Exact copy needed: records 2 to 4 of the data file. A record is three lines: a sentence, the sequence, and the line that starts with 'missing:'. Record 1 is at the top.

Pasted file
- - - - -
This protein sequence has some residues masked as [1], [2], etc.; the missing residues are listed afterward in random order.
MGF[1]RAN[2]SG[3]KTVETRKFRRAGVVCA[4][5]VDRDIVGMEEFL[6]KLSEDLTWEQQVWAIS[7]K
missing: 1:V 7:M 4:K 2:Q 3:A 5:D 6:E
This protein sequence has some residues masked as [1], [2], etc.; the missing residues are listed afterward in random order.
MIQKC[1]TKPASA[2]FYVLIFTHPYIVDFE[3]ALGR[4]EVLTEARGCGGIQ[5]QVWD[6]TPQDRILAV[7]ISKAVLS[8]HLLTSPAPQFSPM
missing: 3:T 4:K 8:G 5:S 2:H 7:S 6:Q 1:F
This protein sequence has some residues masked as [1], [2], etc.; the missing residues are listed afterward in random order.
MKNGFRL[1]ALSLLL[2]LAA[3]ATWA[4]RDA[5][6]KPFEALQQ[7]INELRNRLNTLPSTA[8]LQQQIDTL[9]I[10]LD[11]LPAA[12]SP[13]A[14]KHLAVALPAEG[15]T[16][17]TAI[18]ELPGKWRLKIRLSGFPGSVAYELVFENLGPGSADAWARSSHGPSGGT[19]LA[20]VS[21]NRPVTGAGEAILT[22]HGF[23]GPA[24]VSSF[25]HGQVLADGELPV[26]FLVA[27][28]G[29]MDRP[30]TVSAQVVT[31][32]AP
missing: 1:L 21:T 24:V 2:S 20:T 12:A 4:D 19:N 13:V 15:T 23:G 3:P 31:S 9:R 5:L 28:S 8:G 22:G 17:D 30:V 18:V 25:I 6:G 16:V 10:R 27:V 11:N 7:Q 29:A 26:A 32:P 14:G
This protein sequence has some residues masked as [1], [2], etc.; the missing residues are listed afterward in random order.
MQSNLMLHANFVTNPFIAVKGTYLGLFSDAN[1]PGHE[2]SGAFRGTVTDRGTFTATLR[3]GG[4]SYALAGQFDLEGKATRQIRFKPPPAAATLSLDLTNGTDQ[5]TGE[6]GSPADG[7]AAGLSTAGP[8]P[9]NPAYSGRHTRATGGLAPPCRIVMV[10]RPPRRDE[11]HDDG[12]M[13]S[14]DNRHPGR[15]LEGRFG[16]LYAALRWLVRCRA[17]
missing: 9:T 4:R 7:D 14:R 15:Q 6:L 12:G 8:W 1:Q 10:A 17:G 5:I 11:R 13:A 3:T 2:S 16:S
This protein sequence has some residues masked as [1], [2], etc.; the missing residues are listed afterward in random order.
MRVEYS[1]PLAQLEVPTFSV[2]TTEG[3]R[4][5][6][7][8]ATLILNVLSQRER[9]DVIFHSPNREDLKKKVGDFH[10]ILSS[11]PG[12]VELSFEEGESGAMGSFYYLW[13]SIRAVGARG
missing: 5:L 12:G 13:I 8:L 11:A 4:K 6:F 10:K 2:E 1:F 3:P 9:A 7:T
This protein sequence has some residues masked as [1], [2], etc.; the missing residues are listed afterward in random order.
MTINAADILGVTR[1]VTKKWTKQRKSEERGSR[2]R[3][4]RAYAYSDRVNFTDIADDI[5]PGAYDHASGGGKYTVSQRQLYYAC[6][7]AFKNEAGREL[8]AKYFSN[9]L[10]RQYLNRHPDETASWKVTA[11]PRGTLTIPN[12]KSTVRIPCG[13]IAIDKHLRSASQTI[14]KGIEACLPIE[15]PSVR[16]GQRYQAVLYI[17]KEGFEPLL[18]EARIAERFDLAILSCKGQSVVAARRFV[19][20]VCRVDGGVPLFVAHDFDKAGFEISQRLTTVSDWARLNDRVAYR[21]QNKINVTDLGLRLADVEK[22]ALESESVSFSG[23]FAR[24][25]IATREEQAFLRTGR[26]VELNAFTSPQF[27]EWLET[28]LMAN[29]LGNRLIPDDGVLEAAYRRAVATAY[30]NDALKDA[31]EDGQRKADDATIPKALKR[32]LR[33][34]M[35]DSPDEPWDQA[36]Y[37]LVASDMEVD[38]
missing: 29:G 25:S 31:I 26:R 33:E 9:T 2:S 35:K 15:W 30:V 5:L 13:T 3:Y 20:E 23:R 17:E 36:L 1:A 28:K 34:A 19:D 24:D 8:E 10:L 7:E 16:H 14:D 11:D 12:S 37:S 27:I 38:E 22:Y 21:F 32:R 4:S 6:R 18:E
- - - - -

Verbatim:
This protein sequence has some residues masked as [1], [2], etc.; the missing residues are listed afterward in random order.
MIQKC[1]TKPASA[2]FYVLIFTHPYIVDFE[3]ALGR[4]EVLTEARGCGGIQ[5]QVWD[6]TPQDRILAV[7]ISKAVLS[8]HLLTSPAPQFSPM
missing: 3:T 4:K 8:G 5:S 2:H 7:S 6:Q 1:F
This protein sequence has some residues masked as [1], [2], etc.; the missing residues are listed afterward in random order.
MKNGFRL[1]ALSLLL[2]LAA[3]ATWA[4]RDA[5][6]KPFEALQQ[7]INELRNRLNTLPSTA[8]LQQQIDTL[9]I[10]LD[11]LPAA[12]SP[13]A[14]KHLAVALPAEG[15]T[16][17]TAI[18]ELPGKWRLKIRLSGFPGSVAYELVFENLGPGSADAWARSSHGPSGGT[19]LA[20]VS[21]NRPVTGAGEAILT[22]HGF[23]GPA[24]VSSF[25]HGQVLADGELPV[26]FLVA[27][28]G[29]MDRP[30]TVSAQVVT[31][32]AP
missing: 1:L 21:T 24:V 2:S 20:T 12:A 4:D 19:N 13:V 15:T 23:G 3:P 31:S 9:R 5:L 28:S 8:G 22:G 17:D 30:V 18:V 25:I 6:G 16:V 10:R 27:V 11:N 7:Q 29:A 26:A 32:P 14:G
This protein sequence has some residues masked as [1], [2], etc.; the missing residues are listed afterward in random order.
MQSNLMLHANFVTNPFIAVKGTYLGLFSDAN[1]PGHE[2]SGAFRGTVTDRGTFTATLR[3]GG[4]SYALAGQFDLEGKATRQIRFKPPPAAATLSLDLTNGTDQ[5]TGE[6]GSPADG[7]AAGLSTAGP[8]P[9]NPAYSGRHTRATGGLAPPCRIVMV[10]RPPRRDE[11]HDDG[12]M[13]S[14]DNRHPGR[15]LEGRFG[16]LYAALRWLVRCRA[17]
missing: 9:T 4:R 7:D 14:R 15:Q 6:L 12:G 8:W 1:Q 10:A 17:G 5:I 11:R 13:A 3:T 2:S 16:S